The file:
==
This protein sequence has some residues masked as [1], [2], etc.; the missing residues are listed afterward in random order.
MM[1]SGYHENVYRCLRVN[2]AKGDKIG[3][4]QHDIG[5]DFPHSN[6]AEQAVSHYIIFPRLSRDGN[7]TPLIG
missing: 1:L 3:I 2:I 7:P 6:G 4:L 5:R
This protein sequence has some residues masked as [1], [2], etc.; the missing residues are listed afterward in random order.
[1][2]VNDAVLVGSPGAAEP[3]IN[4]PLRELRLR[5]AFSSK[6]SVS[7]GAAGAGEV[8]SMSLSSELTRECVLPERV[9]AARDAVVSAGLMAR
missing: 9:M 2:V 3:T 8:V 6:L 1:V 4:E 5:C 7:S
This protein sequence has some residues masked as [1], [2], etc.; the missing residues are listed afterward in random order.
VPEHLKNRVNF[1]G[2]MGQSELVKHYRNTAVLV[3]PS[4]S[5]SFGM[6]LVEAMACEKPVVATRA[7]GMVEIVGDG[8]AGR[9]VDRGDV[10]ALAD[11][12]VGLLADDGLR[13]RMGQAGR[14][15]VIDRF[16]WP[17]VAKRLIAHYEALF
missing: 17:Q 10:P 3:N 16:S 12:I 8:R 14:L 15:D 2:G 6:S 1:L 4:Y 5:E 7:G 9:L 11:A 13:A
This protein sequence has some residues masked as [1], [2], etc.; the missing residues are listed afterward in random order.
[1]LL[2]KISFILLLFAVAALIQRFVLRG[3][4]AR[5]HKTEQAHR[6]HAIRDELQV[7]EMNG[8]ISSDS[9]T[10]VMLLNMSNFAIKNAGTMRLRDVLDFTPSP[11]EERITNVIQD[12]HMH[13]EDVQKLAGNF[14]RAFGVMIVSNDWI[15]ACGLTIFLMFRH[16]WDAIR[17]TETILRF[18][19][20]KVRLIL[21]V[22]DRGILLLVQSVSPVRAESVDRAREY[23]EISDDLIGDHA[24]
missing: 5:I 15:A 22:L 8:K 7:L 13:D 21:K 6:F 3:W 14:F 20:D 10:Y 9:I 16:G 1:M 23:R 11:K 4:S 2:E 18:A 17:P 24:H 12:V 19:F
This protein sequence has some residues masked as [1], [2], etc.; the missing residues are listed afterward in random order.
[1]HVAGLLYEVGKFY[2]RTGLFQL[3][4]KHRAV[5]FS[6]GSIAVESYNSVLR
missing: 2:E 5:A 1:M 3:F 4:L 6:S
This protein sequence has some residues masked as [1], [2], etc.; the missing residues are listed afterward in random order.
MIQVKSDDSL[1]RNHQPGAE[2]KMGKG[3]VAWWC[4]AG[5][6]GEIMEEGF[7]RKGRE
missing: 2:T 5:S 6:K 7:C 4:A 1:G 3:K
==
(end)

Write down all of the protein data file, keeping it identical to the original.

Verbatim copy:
This protein sequence has some residues masked as [1], [2], etc.; the missing residues are listed afterward in random order.
MM[1]SGYHENVYRCLRVN[2]AKGDKIG[3][4]QHDIG[5]DFPHSN[6]AEQAVSHYIIFPRLSRDGN[7]TPLIG
missing: 1:L 3:I 2:I 7:P 6:G 4:L 5:R
This protein sequence has some residues masked as [1], [2], etc.; the missing residues are listed afterward in random order.
[1][2]VNDAVLVGSPGAAEP[3]IN[4]PLRELRLR[5]AFSSK[6]SVS[7]GAAGAGEV[8]SMSLSSELTRECVLPERV[9]AARDAVVSAGLMAR
missing: 9:M 2:V 3:T 8:V 6:L 1:V 4:E 5:C 7:S
This protein sequence has some residues masked as [1], [2], etc.; the missing residues are listed afterward in random order.
VPEHLKNRVNF[1]G[2]MGQSELVKHYRNTAVLV[3]PS[4]S[5]SFGM[6]LVEAMACEKPVVATRA[7]GMVEIVGDG[8]AGR[9]VDRGDV[10]ALAD[11][12]VGLLADDGLR[13]RMGQAGR[14][15]VIDRF[16]WP[17]VAKRLIAHYEALF
missing: 17:Q 10:P 3:N 16:S 12:I 8:R 14:L 15:D 2:G 6:S 1:L 4:Y 5:E 7:G 9:L 11:A 13:A
This protein sequence has some residues masked as [1], [2], etc.; the missing residues are listed afterward in random order.
[1]LL[2]KISFILLLFAVAALIQRFVLRG[3][4]AR[5]HKTEQAHR[6]HAIRDELQV[7]EMNG[8]ISSDS[9]T[10]VMLLNMSNFAIKNAGTMRLRDVLDFTPSP[11]EERITNVIQD[12]HMH[13]EDVQKLAGNF[14]RAFGVMIVSNDWI[15]ACGLTIFLMFRH[16]WDAIR[17]TETILRF[18][19][20]KVRLIL[21]V[22]DRGILLLVQSVSPVRAESVDRAREY[23]EISDDLIGDHA[24]
missing: 5:I 15:A 22:L 8:K 7:L 13:D 21:K 6:F 3:W 14:F 20:D 10:Y 9:I 16:G 1:M 23:R 11:K 4:S 2:E 18:A 17:P 24:H 12:V 19:F
This protein sequence has some residues masked as [1], [2], etc.; the missing residues are listed afterward in random order.
[1]HVAGLLYEVGKFY[2]RTGLFQL[3][4]KHRAV[5]FS[6]GSIAVESYNSVLR
missing: 2:E 5:A 1:M 3:F 4:L 6:S
This protein sequence has some residues masked as [1], [2], etc.; the missing residues are listed afterward in random order.
MIQVKSDDSL[1]RNHQPGAE[2]KMGKG[3]VAWWC[4]AG[5][6]GEIMEEGF[7]RKGRE
missing: 2:T 5:S 6:K 7:C 4:A 1:G 3:K